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Ligatures for Black Bodies

By Denise Miller

Denise Miller’s stunning artwork is featured on the home page of Praxis Center’s website. Here, she shares three poems from her forthcoming book, Ligatures for Black Bodies, with Rattle Press in November. For Denise, poetry tells the stories of individuals in order to give the entire society its full voice. In Audre Lorde’s words: “our labor has become more important than our silence.”

a sketch of the left portion of an african american males face
Artwork by Denise Miller

Click-Click, An Officer’s Confession
-for Victor Steen

(… had seen him at a construction site and thought he may have stolen something. or He didn’t have a light on his bike — only two reflectors.)

Something shapes him
into that smoke-slippery shadow I just saw
shift from construction site to concrete.
Not my fault he won’t stop, I try
to bull-horn him to his feet—

Not sure if it is all my steel and four
wheels barreling after his two
that make his black body all limbed
motion— but I know it’s the click-click split
from this hand through that Florida night—

sound all snake’s rattle—
shock that follows bite—
that’ll hurtle him from spin to flight—
to motionless

—A chassied tree branch.
A tangle of dogwood or willow—

He lies. I slide under, lie—
next to him. Look the length
of axle to oil pan, then glide

my hand into his pocket—
gift him steel and lead.

Difference is—

I lie for a reason.

 

We Are Taught, Another Officer’s Confession
– for Tamir Rice

(a Black Male, camouflage hat, grey jacket, and black sleeves at or near the swing set waving a gun and pointing at people)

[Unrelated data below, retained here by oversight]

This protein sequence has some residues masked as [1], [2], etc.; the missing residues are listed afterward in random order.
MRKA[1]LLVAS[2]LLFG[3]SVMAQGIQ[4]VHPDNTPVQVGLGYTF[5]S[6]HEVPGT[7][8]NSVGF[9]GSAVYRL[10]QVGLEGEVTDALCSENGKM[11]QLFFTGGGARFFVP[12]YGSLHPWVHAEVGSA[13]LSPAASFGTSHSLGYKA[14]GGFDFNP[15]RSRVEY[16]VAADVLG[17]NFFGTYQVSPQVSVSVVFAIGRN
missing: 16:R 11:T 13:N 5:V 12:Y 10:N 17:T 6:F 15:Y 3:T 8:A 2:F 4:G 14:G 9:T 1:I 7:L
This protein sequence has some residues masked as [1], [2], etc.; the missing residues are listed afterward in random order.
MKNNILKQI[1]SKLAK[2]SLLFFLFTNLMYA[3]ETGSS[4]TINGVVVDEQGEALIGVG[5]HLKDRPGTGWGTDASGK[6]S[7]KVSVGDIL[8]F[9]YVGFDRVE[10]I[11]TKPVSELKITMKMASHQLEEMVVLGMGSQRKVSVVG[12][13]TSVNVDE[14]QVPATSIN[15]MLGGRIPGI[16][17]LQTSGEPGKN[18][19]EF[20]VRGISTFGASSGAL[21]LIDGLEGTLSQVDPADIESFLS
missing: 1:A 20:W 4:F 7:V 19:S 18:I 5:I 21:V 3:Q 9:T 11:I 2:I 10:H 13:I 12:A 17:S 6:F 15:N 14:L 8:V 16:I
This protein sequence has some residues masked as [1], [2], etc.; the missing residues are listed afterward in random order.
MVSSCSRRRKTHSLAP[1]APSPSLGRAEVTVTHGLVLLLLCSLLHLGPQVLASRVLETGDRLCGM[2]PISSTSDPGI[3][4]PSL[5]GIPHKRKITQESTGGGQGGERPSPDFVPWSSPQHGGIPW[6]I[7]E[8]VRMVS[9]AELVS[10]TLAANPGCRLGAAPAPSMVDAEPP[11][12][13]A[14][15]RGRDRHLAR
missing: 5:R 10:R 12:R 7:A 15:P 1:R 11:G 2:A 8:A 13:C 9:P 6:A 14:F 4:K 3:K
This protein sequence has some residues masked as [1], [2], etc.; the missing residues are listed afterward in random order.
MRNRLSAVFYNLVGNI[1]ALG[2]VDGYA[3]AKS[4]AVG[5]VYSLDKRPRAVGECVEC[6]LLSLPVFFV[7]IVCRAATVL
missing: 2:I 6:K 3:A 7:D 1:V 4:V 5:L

tamir rice illustration
Artwork by Denise Miller

See, we were trained to keep eyes
on hands—
we were trained
that hands may kill— we
were trained to tap-tap

a hole as round as an open mouth—
trained to watch as nickel-tipped teeth
tear through a torso of grown flesh
to leave an openness all clean-edged

—and gaping

but we were not taught to decipher
a black boy’s body from the bulk
of a black man. Were taught to fix
on the hands without reading for

wrinkle or smooth. We were taught
to look at the elbow, wait for when
it begins to pendulum toward our
ticking hearts. We were taught to shoot

and move. We were taught
that the car is a coffin.
We put his sister
there to wait.

 

13 Seconds on Pulaski, Another Officer’s Confession
– for Laquan McDonald

(He punctured the tires of a car with his knife)

And shit yeah, I’m scared
of any black boy’s moving— his
marking a deliberate line through my world—

so I set that body spinning

—a black top through thinning air—

13 seconds
from start to
motionless. He’s holed and I’m—
the empty chamber— wholly intent on reloading.


Denise Miller was born in Martins Ferry, Ohio, and raised in Cadiz, Ohio, is a Kalamazoo Valley Community College instructor, artist, poet, and community activist. She received a BFA from Bowling Green State University in Creative Writing in 1992 and an MA from Central Michigan University in 1995. Her work has also been funded by an Emerging Artists Grant from the Arts Council of Greater Kalamazoo and the Gilmore Foundation. Miller is co-founder of Fire—an arts and culture non-profit in Kalamazoo that has as its mission to encourage and respond to people’s desire for authentic expression. Fire reflects Miller’s belief that social and cultural awareness generate and sustain social justice.

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